Increased carbon in atmosphere may explain bumper crop of poison ivy

When pulling English ivy, make sure you recognize poison ivy that tends to grow among it.
When pulling English ivy, make sure you recognize poison ivy that tends to grow among it. (Sandra Leavitt Lerner - for The Post)
By Laura Hambleton
Special to The Washington Post
Tuesday, August 31, 2010

It started with a slightly puffy eyelid in early summer, which I waved off as an inconsequential bug bite. The next morning, I couldn't ignore my son's symptoms when he appeared with two eyes swollen to slits, a bloated face and an itchy rash raging over his body.

Ah, poison ivy. How it torments with weepy rashes and maddening itchiness -- and may do so more and more.

That is what the experts say, and I can offer supporting testimony, at least for this season's crop.

"It is a good year for poison ivy," said Alonso Abugattas, the acting director of the Long Branch Nature Center in Arlington. "We've noticed it more in our park. I think it's the timing of the rain."

Or it may have to do with increasing carbon dioxide, or CO2, levels in the atmosphere, said Jacqueline Mohan, an assistant professor at the University of Georgia's Odum School of Ecology. According to a report in the journal Environmental Health Perspectives last year, the amount of CO2 in the atmosphere has grown by 22 percent since 1960, which may not be so good for humans but is great for poison ivy and other vines.

Mohan has been tracking poison ivy since 1998. In a study in the Duke Forest in Durham, N.C., she simulated the carbon dioxide content in the air 50 years ago, today and using projections for the year 2050. "Tree seedlings grew 8 to 12 percent more, with more C02," said Mohan. "Poison ivy grew 149 percent more. Poison ivy is getting bigger, faster and nastier."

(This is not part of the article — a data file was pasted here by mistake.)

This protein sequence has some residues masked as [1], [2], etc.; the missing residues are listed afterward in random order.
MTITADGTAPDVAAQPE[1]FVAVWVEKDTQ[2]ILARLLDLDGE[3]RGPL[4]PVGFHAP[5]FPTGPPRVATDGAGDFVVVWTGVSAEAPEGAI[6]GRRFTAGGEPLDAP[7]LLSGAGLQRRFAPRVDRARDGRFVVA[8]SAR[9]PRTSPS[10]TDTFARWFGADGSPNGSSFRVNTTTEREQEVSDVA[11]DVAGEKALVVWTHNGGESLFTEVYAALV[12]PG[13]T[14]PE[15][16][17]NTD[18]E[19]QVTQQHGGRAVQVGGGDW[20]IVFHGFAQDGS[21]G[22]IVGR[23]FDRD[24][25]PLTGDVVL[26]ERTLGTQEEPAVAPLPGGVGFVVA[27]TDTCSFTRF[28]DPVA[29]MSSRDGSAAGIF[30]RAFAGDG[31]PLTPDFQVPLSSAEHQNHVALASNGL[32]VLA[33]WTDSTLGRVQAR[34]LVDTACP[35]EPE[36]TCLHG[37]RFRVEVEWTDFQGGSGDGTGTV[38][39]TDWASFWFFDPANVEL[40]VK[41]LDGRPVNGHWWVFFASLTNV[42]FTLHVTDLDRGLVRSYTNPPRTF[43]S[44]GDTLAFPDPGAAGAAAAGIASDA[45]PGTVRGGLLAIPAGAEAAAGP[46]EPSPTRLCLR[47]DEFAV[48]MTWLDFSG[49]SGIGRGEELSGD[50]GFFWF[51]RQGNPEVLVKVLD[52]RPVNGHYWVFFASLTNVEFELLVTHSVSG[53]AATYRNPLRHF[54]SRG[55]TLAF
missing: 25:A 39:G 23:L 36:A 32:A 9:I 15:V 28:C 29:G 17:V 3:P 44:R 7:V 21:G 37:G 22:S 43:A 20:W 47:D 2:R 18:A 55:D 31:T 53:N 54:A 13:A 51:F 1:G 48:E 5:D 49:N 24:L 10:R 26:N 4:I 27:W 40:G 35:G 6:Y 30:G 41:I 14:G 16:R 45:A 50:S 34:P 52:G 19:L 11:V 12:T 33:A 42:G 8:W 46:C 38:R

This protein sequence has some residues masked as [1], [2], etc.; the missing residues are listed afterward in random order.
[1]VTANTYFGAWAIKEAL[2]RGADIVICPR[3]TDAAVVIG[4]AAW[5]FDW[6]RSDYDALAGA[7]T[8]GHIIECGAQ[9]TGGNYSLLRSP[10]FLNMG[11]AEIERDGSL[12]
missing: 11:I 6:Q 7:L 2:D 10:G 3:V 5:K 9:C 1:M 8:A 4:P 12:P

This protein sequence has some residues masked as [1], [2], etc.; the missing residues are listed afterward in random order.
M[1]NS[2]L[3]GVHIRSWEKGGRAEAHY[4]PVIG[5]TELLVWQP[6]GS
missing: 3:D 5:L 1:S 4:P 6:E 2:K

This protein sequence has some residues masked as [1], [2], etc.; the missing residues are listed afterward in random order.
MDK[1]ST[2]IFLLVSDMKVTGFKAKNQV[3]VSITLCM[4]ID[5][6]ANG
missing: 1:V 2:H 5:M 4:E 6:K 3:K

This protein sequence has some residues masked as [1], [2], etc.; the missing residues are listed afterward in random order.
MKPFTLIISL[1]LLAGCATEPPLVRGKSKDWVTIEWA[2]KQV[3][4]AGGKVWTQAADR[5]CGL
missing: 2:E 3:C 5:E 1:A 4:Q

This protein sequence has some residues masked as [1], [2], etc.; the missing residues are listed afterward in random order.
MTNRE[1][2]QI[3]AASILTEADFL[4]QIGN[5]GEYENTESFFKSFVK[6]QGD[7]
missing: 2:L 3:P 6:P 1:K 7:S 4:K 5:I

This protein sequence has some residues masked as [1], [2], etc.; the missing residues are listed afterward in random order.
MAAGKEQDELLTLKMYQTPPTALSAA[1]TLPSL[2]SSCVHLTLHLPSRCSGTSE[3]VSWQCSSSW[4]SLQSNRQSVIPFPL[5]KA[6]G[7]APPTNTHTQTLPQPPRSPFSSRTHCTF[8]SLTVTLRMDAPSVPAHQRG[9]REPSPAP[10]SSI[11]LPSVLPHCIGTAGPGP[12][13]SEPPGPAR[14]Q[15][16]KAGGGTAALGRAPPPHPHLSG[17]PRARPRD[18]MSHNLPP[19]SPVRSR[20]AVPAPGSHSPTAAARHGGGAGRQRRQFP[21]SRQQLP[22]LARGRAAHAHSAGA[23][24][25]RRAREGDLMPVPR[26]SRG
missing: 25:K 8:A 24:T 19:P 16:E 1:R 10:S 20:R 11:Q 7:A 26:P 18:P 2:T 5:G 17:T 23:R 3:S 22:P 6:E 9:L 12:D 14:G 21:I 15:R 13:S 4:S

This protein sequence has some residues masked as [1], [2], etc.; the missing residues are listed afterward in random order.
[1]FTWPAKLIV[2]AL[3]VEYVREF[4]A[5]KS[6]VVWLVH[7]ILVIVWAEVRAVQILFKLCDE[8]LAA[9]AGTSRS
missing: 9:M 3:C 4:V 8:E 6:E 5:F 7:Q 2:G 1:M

Plants survive by converting carbons from carbon dioxide into carbohydrates through sunlight-fueled photosynthesis.

"Vines are particularly adapted to take advantage of higher CO2 in the atmosphere," said Mohan, since they "can increase their rate of photosynthesis to make more green leafy tissue," which allows them to grow more and put out even more leafy tissue. Trees, on the other hand, "have to devote much of their photosynthetic carbohydrate to creating woody, non-photosynthetic support tissues such as trunks and branches, which do not lead to further increases in photosynthesis."

Sprouting everywhere

Poison ivy is in the same plant family as cashews, pistachios and mangoes, which also cause skin reactions in some people. Native to the East Coast, the vine has shiny, dark-green leaves, often serrated and clustered in threes. In the fall, the leaves turn a handsome scarlet, prized by some botanical gardens. And birds are fond of its berries, which start out green and turn white. The vine grows along the ground, climbs up trees and can become a massive, hairy rope; in some cases, it buds into a bush.

"It can sprout and grow just about wherever seeds contact soil," said Jon Traunfeld of the University of Maryland Extension Service. "It can grow in deep shade or full sun."

Most people are allergic to the oil poison ivy produces, urushiol. The oil is present in all parts of the plant -- stems, berries and leaves -- during any season, which means that if you are working in the garden in the middle of November or bushwhacking through the woods in winter, you could develop a rash from coming into contact with poison ivy roots or some other remnant of the plants. Burning logs that are covered in poison ivy can cause respiratory problems for people who breathe in the smoke.

"Even in dead poison ivy the oil is still active," said Georgetown University professor of nursing and health studies Laura Anderko, a registered nurse with a PhD in public health. The age of the plant doesn't matter. "The Japanese have a 500-year-old poison ivy specimen that can induce a rash," said Lewis Ziska, a plant physiologist with the U.S. Department of Agriculture.

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